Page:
Summary: A sermon for the 4th Sunday in Lent, Series C, based on an unknown students recount of a class she encountered at a Christian college.

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4th Sunday in Lent March 18, 2007 “Series C”

Grace be unto you and peace, from God our Father and from our Lord, Jesus Christ. Amen.

Let us pray: Dear Heavenly Father, as we study your Word, we realize that we do not fully embrace the life you created us to live, not only personally, but also corporately as your church. We are enslaved to old habits, past dispositions, accustomed patterns. Through the power of your Holy Spirit, inspire us through your Word to deeper faith, that we cling to your redeeming grace and serve our crucified and risen Lord as his disciples. This we ask in Christ’s holy name. Amen.

This past week, Josie received a rather interesting story via the e-mail that I would like to paraphrase for you this morning. Unfortunately, I do not know the name of the author. However, I do know that it was written by one of the students who witnessed this experiential sermon in a small Christian college, somewhere in the western United States. It happened during an introductory course in Christian theology. The professor who taught this course was named Dr. Christianson.

Every student was required to take this course his or her freshman year, regardless of their major. Although Dr. Christianson tried hard to communicate the essence of the Gospel to his class, he found that most of his students looked upon the course as nothing but required drudgery. Despite his best efforts, most students refused to take the course, and subsequently, Christianity seriously.

There was, however, one special student in his class. Steve had entered college with the intent of later going on to seminary to study for the ordained ministry, and so he took this course seriously. Steve was also popular among the student body. He was not only well liked, he was an imposing physical specimen. Even as a freshman, he was the starting center on the school football team.

One day, Dr. Christianson asked Steve to remain after class in order to talk with him. Dr. Christianson then asked Steve, “How many push-ups can you do?”

Steve responded, “I do about 200 every night.”

“Well, that pretty good, Steve,” Dr. Christianson responded. Then he asked “Do you think you could do 300?”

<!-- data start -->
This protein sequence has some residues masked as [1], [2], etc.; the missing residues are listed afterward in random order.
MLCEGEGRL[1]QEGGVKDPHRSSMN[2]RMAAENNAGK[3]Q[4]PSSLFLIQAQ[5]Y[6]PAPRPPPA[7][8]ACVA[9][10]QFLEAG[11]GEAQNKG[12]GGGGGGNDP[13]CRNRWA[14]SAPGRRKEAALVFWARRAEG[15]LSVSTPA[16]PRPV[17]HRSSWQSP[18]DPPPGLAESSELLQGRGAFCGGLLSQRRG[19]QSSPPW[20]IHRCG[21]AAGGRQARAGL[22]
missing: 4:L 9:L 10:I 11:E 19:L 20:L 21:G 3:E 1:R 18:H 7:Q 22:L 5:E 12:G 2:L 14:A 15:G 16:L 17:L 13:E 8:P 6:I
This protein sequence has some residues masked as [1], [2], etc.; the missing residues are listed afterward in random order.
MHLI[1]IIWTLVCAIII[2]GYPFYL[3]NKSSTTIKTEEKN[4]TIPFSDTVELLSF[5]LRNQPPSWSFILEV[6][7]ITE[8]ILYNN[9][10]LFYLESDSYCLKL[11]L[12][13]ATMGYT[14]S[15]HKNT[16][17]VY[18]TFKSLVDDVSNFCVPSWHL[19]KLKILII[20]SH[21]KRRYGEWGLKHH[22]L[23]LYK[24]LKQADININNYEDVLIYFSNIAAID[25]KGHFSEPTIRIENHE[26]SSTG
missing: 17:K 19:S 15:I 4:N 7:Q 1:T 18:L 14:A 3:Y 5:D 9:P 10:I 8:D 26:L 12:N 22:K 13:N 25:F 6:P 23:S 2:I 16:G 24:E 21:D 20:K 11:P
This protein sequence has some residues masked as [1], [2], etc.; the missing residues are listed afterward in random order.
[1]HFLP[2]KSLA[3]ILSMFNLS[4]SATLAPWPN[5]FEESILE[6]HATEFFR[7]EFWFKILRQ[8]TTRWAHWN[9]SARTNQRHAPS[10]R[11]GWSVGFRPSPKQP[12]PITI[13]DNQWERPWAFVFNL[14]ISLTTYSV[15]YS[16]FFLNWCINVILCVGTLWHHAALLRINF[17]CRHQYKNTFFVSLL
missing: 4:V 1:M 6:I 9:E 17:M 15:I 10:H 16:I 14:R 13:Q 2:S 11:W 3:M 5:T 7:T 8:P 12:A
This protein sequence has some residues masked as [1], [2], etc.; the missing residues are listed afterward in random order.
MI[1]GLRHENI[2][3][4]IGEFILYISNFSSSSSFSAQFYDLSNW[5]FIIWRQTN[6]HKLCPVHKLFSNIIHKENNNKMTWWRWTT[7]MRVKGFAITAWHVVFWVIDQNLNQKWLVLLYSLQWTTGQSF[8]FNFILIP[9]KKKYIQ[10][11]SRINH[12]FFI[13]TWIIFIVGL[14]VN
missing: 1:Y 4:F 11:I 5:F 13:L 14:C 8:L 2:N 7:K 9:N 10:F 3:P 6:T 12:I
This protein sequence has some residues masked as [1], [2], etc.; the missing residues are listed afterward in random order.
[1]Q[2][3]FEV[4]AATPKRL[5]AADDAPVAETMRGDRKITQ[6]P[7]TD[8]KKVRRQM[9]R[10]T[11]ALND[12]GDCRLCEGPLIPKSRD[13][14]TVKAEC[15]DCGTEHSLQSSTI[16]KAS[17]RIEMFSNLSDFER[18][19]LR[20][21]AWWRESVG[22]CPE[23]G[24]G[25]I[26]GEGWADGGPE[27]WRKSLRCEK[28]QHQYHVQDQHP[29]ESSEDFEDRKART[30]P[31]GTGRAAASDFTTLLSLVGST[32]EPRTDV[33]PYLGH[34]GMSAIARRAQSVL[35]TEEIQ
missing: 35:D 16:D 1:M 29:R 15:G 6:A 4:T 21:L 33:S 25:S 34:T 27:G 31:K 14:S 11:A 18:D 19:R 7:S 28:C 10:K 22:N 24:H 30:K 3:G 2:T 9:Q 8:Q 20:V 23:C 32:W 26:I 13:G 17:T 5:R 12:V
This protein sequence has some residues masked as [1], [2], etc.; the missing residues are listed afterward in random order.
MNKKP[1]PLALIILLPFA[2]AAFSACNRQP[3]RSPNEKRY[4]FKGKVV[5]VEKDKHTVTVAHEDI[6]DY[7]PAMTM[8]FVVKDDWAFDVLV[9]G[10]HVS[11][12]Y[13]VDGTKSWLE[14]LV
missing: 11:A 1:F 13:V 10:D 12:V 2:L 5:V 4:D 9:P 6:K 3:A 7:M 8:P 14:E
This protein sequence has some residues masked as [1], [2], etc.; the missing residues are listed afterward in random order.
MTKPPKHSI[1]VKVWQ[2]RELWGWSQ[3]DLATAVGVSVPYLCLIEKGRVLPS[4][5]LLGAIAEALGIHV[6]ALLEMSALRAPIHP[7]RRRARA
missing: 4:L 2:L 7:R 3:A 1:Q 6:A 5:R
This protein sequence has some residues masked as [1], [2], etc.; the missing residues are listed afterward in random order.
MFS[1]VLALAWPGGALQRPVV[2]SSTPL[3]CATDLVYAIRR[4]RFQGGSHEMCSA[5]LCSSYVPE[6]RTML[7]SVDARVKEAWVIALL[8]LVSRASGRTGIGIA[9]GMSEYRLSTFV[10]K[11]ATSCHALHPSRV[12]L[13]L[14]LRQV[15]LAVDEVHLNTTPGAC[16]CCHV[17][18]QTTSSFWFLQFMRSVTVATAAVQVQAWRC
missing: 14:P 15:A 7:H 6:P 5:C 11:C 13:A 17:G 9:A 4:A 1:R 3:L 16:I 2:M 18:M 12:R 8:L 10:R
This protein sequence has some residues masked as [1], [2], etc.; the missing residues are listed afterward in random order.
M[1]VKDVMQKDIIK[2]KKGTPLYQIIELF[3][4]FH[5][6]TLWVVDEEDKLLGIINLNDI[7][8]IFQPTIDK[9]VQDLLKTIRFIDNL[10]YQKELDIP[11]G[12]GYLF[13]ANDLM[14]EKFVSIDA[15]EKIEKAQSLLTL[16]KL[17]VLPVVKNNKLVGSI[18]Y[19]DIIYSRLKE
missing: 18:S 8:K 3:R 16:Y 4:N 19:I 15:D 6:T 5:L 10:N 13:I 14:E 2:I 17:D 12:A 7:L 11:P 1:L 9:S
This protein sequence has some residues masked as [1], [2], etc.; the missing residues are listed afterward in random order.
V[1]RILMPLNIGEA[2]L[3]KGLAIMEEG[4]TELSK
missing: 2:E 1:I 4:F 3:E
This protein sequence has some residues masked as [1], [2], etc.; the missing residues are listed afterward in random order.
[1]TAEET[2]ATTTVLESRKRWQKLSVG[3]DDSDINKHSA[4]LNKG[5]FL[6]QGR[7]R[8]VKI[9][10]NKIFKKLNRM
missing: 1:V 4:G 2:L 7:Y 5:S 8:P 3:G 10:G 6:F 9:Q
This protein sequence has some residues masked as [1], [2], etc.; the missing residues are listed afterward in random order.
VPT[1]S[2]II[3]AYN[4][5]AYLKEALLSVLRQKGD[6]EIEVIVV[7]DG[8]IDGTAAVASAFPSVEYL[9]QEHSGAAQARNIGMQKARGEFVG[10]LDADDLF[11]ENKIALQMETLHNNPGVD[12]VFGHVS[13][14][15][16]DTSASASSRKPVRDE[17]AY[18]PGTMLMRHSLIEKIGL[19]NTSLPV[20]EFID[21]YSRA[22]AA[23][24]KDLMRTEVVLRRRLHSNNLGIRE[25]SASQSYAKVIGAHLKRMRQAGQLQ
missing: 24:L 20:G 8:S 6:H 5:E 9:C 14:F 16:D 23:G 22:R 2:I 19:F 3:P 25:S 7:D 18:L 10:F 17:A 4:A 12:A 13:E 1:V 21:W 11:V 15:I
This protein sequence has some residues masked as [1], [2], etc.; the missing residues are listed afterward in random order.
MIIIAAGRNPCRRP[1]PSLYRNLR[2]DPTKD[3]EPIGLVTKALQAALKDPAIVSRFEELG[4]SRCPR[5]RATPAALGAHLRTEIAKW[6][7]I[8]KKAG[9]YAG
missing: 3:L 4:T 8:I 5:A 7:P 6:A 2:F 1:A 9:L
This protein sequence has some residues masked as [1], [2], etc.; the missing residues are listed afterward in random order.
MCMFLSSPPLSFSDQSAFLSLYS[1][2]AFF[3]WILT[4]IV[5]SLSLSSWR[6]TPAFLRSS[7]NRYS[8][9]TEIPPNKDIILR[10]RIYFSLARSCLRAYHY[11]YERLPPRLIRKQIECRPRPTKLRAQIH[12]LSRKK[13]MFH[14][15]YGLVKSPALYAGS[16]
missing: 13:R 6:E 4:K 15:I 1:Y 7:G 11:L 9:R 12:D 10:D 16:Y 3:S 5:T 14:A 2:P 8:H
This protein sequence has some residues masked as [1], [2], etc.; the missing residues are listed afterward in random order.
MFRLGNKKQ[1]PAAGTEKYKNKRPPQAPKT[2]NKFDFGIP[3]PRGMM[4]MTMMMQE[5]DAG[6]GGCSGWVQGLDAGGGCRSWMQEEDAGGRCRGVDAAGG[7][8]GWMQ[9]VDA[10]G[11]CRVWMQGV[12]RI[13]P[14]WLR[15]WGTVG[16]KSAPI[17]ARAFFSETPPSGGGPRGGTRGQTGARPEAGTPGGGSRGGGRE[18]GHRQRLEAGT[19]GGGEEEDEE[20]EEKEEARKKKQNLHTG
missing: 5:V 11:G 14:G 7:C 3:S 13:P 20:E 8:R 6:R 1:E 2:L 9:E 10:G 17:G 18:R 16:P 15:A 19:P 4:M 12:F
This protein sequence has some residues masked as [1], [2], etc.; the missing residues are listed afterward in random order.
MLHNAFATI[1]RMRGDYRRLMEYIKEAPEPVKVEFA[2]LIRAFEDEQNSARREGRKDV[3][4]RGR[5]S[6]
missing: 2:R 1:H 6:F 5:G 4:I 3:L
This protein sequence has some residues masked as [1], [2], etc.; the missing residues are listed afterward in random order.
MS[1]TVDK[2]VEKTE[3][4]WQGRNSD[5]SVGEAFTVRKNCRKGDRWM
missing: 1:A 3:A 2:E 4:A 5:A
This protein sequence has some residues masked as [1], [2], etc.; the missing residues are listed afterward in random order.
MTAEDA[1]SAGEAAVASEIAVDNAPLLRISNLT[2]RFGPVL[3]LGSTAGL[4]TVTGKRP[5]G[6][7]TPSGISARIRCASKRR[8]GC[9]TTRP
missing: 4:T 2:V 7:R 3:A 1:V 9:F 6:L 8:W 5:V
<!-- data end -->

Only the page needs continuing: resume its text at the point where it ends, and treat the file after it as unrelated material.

“I don’t know,” Steve answered. “I’ve never done 300 at a time.”

“Can you do 300 in sets of 10? I have a class project in mind and I need you to do about 300 push-ups in sets of ten for this to work. Can you do it,” the professor asked.

Steve said, “Well… I think I can… Yeah, I can do it.” Dr. Christianson said, “Good. I need you to do this on Friday. Let me explain what I have in mind.”

Friday came and Steve got to class early and sat in the front of the room. When class started the professor pulled out a huge box of donuts. Now, these weren’t the normal kind of donuts. They were the extra fancy, BIG kind, with cream centers and frosting. Everyone in the class became excited. It was Friday, the last class of the day, and it looked as though they were going to get an early start on the weekend with a party in Dr. Christianson’s class.

Dr. Christianson then went to the first girl in the first row and asked, “Cynthia, do you want to have one of these donuts?” “Yes,” she replied.

Dr. Christianson then turned to Steve and asked, “Steve, would you do ten push-ups so that Cynthia can have a donut?”

“Sure,” Steve said, as he jumped down to the floor in front of his desk and did a quick ten. Then he returned to his seat. Dr. Christianson then put a donut on Cynthia’s desk, and went to the next person in the row and asked, “Joe, would you like a donut?”

Joe said “Yes.” And again, Dr. Christianson asked, “Steve, would you do ten push-ups so that Joe can have a donut?” And again, Steve hit the

floor and did a quick ten. And so it went, down the first row of students. Steve did ten push-ups for every person before they got their donut.

Then Dr. Christianson started down the second row, and came to Scott. Scott was on the basketball team, and an athlete in his own right. When Scott was asked if he wanted a donut, he responded by saying, “Well, can I do my own push-ups?” Dr. Christianson responded, “No. Steve has to do them.” Scott then said, “Then I don’t want one.”

Dr. Christianson shrugged his shoulders, turned to Steve, and asked, “Steve, would you do ten push-ups so Scott can have a donut that he doesn’t want?” And in obedience, Steve started to do ten push-ups. Scott then said, “Hey, I said I didn’t want one.”

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